This is sponsored post from Rohrspatz & Wollmeise. All opinions expressed are entirely my own.
Yarn: Generic Yellow Craft Yarn- Aran weight, bought from the sale bin at Michael’s
Needles: 8mm (US 11)
Mods: I used smaller needles, changed the shaping at one end (weirdly the pattern didn’t have the same increases/decreases at both ends), and added some soft toy sculpting at the ends for that lemony shape.
My coworking space (you may remember it from this post) is called Make Lemonade, so I asked the owner if she would be interested in a big lemon pillow for the grey, cushion-less couch in the waiting room. She looked pretty excited, so this fulfilled my two qualifying criteria when it comes to knitting for someone else: 1. Always ask first, not everyone cares about hand knits. 2. That the offer is met with genuine interest or excitement.
So, I knit the pillow over a weekend when my parents were visiting to spend time with the kiddos. James ‘helped’ me with the yarn:
It’s not the best shot, but it’s pretty clear that he created a big tangly mess of yarn. I had to cut it and re-attach in order to keep knitting. Fortunately, I had LOADS of the yellow yarn! But even with a minor setback, it was a super quick knit. I held aran weight generic craft yarn double, which worked really well with the 8 mm needles. As I mentioned, the pattern doesn’t have the same shaping from one end to the other so I reversed the shaping at the end to match the start.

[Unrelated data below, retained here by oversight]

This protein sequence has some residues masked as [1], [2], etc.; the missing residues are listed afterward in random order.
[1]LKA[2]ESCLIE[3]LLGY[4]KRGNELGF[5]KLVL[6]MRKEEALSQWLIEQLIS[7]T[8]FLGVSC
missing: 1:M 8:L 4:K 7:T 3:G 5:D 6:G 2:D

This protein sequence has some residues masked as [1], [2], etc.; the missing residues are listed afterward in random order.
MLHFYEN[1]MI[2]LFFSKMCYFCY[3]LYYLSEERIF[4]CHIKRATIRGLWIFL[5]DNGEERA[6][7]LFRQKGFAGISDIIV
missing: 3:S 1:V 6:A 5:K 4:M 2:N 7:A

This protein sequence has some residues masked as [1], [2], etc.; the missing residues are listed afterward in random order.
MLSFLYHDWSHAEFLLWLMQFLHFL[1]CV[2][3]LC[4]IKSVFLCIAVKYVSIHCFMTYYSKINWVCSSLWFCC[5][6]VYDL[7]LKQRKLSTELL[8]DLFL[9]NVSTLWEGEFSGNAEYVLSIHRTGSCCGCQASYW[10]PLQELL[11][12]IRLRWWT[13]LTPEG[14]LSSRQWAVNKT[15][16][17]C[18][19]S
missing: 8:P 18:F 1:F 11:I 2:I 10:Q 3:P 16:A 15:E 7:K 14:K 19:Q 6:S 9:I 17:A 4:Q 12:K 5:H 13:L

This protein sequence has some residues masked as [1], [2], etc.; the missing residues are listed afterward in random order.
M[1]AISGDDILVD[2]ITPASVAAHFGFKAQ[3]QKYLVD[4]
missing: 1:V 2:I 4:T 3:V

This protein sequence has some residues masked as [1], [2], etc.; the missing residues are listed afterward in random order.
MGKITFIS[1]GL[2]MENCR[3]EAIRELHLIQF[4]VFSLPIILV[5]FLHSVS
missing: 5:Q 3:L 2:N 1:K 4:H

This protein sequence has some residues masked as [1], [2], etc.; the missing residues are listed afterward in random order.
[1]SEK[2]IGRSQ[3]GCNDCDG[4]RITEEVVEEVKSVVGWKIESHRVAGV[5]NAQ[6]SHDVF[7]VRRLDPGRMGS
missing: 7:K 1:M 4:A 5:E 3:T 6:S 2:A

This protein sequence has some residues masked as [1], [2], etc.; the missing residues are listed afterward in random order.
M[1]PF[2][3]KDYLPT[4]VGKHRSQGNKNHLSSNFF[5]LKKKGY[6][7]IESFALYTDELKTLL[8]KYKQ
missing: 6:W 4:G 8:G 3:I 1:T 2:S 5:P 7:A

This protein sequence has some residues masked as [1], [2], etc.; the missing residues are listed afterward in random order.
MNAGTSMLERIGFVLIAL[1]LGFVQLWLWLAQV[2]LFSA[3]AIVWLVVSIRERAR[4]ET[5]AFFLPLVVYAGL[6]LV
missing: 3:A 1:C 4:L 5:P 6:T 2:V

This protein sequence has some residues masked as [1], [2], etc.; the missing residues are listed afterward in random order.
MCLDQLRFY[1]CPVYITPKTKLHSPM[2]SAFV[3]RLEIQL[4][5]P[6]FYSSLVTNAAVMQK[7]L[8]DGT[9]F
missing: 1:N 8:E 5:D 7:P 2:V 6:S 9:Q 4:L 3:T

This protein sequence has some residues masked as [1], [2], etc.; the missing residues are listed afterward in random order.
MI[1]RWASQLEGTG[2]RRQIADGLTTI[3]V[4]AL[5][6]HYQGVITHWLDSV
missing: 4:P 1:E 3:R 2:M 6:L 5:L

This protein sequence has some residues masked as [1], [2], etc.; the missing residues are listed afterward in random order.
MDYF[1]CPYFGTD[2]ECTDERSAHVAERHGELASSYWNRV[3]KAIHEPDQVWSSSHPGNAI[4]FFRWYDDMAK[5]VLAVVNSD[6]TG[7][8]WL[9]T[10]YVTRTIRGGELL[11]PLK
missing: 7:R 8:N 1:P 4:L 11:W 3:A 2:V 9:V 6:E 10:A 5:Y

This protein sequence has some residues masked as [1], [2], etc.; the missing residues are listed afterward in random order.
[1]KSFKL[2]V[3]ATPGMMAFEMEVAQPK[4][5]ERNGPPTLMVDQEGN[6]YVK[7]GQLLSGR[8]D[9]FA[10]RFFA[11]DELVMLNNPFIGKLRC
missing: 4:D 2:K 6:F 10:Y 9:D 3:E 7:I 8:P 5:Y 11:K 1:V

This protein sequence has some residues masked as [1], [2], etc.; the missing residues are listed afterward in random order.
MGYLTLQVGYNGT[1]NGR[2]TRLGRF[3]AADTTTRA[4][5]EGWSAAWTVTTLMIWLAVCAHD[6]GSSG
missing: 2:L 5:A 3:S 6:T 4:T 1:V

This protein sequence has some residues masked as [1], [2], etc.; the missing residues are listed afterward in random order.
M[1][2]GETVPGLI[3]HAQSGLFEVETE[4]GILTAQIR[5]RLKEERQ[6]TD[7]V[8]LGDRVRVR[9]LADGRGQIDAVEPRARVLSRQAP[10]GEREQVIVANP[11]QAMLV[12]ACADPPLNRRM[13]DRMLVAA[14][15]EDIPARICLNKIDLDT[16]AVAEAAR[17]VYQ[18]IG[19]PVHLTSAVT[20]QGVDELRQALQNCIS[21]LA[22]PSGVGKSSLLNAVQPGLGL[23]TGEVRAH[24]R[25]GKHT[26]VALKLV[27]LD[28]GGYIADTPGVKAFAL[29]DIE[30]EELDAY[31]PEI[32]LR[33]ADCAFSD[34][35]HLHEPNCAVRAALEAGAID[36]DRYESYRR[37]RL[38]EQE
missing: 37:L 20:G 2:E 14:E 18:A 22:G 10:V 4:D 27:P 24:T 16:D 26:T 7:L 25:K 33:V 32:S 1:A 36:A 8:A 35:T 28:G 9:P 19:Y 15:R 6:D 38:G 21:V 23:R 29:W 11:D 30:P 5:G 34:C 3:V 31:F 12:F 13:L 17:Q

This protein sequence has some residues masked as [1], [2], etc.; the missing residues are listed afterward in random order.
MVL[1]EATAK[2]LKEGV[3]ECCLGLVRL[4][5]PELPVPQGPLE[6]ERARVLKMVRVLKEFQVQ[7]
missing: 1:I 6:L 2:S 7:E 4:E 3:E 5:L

To give the ends their typical lemon shape I used this tutorial from fuzzymitten’s blog. it provided the right amount of sculpting so that it was undeniably a really big lemon pillow – which is an odd thing to walk around with, really. Lots of people asked me about it, particularly when I was in line at a cafe to get coffee on my way to Make Lemonade. Maybe you saw the photos on Instagram:
Fun fact: it is impossible to be in a bad mood when walking around a city with a big knitted lemon. I would do that again. It was a great contrast for my recently-finished Heyworth mitts.
Doesn’t it look so great on the couch? Wasn’t that couch just crying out desperately for a big lemon pillow? And the yellow matches the yellow wall perfectly. There’s only one yellow wall, by the way. Otherwise that might be a bit too much.
I’ve been told that they get a lot of comments about the pillow, and it’s only been there a little over a week. I’ve even started to notice that it’s cropping up in photos that are tagged @makelemonadeco, which is fun. I’m glad I’m not the only one who loves to have their photo taken with a big knitted lemon.
Curiously the pattern isn’t in Ravelry, but it is free and available online- I linked to it up at the top if you want to check it out. I made notes on my Ravelry project page for the modifications so they are all in one spot, too- you can find here.